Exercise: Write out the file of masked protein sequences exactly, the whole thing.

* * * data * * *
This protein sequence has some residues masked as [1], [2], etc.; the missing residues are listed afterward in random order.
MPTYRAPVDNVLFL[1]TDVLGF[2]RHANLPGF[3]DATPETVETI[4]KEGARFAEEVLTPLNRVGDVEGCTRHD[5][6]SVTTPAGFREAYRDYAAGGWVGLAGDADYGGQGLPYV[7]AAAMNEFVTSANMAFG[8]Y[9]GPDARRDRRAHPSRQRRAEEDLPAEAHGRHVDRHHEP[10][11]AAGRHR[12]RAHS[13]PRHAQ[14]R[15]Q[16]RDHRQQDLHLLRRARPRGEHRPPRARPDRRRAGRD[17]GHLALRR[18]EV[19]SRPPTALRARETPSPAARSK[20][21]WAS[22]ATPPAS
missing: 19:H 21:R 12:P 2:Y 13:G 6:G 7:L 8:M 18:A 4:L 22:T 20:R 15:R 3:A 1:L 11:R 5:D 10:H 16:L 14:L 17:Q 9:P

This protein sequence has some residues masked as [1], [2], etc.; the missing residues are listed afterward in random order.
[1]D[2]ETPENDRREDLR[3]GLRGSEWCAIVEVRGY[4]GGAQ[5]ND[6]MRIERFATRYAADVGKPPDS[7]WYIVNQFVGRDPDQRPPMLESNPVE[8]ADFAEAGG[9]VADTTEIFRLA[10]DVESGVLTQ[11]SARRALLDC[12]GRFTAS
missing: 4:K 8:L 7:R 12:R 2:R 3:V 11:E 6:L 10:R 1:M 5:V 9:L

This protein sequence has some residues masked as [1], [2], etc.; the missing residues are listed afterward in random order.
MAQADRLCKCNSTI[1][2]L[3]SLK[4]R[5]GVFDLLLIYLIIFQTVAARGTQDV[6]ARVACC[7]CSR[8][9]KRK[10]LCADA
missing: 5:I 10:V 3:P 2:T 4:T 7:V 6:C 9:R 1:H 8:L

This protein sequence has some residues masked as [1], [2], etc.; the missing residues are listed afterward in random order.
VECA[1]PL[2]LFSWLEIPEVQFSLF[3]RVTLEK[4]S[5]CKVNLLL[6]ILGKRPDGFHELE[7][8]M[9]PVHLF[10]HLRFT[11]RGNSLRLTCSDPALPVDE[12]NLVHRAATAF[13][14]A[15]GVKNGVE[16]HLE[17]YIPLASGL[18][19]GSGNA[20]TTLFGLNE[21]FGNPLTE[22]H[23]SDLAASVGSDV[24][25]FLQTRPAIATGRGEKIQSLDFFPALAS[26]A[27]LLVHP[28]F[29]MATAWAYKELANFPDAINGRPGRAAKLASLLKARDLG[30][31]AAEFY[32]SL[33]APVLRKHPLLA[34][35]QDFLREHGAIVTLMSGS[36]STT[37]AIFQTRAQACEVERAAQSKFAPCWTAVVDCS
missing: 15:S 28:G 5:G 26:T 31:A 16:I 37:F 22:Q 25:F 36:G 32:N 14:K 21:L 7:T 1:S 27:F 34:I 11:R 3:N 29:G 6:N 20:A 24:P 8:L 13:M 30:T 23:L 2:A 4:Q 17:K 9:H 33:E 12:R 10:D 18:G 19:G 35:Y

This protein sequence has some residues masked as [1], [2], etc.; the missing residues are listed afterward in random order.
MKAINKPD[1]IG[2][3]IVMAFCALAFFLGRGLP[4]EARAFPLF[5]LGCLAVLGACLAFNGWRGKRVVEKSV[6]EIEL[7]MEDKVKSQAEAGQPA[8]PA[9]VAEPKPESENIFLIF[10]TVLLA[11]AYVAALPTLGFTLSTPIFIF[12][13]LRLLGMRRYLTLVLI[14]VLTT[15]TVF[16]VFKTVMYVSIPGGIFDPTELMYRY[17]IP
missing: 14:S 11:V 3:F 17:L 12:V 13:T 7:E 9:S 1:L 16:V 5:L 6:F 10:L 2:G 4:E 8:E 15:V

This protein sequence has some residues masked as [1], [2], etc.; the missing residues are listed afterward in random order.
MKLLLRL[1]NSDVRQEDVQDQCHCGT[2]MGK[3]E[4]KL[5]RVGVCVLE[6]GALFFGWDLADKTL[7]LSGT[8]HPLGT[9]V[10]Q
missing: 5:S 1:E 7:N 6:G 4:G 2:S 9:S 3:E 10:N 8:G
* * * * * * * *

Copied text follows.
This protein sequence has some residues masked as [1], [2], etc.; the missing residues are listed afterward in random order.
MPTYRAPVDNVLFL[1]TDVLGF[2]RHANLPGF[3]DATPETVETI[4]KEGARFAEEVLTPLNRVGDVEGCTRHD[5][6]SVTTPAGFREAYRDYAAGGWVGLAGDADYGGQGLPYV[7]AAAMNEFVTSANMAFG[8]Y[9]GPDARRDRRAHPSRQRRAEEDLPAEAHGRHVDRHHEP[10][11]AAGRHR[12]RAHS[13]PRHAQ[14]R[15]Q[16]RDHRQQDLHLLRRARPRGEHRPPRARPDRRRAGRD[17]GHLALRR[18]EV[19]SRPPTALRARETPSPAARSK[20][21]WAS[22]ATPPAS
missing: 19:H 21:R 12:P 2:Y 13:G 6:G 7:L 8:M 18:A 4:L 22:T 20:R 15:R 3:A 1:L 11:R 5:D 10:H 16:L 14:L 17:Q 9:P

This protein sequence has some residues masked as [1], [2], etc.; the missing residues are listed afterward in random order.
[1]D[2]ETPENDRREDLR[3]GLRGSEWCAIVEVRGY[4]GGAQ[5]ND[6]MRIERFATRYAADVGKPPDS[7]WYIVNQFVGRDPDQRPPMLESNPVE[8]ADFAEAGG[9]VADTTEIFRLA[10]DVESGVLTQ[11]SARRALLDC[12]GRFTAS
missing: 4:K 8:L 7:R 12:R 2:R 3:V 11:E 6:L 10:R 1:M 5:V 9:L

This protein sequence has some residues masked as [1], [2], etc.; the missing residues are listed afterward in random order.
MAQADRLCKCNSTI[1][2]L[3]SLK[4]R[5]GVFDLLLIYLIIFQTVAARGTQDV[6]ARVACC[7]CSR[8][9]KRK[10]LCADA
missing: 5:I 10:V 3:P 2:T 4:T 7:V 6:C 9:R 1:H 8:L

This protein sequence has some residues masked as [1], [2], etc.; the missing residues are listed afterward in random order.
VECA[1]PL[2]LFSWLEIPEVQFSLF[3]RVTLEK[4]S[5]CKVNLLL[6]ILGKRPDGFHELE[7][8]M[9]PVHLF[10]HLRFT[11]RGNSLRLTCSDPALPVDE[12]NLVHRAATAF[13][14]A[15]GVKNGVE[16]HLE[17]YIPLASGL[18][19]GSGNA[20]TTLFGLNE[21]FGNPLTE[22]H[23]SDLAASVGSDV[24][25]FLQTRPAIATGRGEKIQSLDFFPALAS[26]A[27]LLVHP[28]F[29]MATAWAYKELANFPDAINGRPGRAAKLASLLKARDLG[30][31]AAEFY[32]SL[33]APVLRKHPLLA[34][35]QDFLREHGAIVTLMSGS[36]STT[37]AIFQTRAQACEVERAAQSKFAPCWTAVVDCS
missing: 15:S 28:G 5:G 26:T 31:A 16:I 37:F 22:Q 25:F 36:G 32:N 14:K 21:L 7:T 1:S 27:F 34:I 11:R 3:N 29:G 6:N 20:A 24:P 8:L 13:M 30:T 23:L 2:A 4:Q 17:K 9:H 33:E 12:R 10:D 18:G 19:G 35:Y

This protein sequence has some residues masked as [1], [2], etc.; the missing residues are listed afterward in random order.
MKAINKPD[1]IG[2][3]IVMAFCALAFFLGRGLP[4]EARAFPLF[5]LGCLAVLGACLAFNGWRGKRVVEKSV[6]EIEL[7]MEDKVKSQAEAGQPA[8]PA[9]VAEPKPESENIFLIF[10]TVLLA[11]AYVAALPTLGFTLSTPIFIF[12][13]LRLLGMRRYLTLVLI[14]VLTT[15]TVF[16]VFKTVMYVSIPGGIFDPTELMYRY[17]IP
missing: 14:S 11:V 3:F 17:L 12:V 13:T 7:E 9:S 1:L 16:V 5:L 6:F 10:L 2:G 4:E 8:E 15:V

This protein sequence has some residues masked as [1], [2], etc.; the missing residues are listed afterward in random order.
MKLLLRL[1]NSDVRQEDVQDQCHCGT[2]MGK[3]E[4]KL[5]RVGVCVLE[6]GALFFGWDLADKTL[7]LSGT[8]HPLGT[9]V[10]Q
missing: 5:S 1:E 7:N 6:G 4:G 2:S 9:S 3:E 10:N 8:G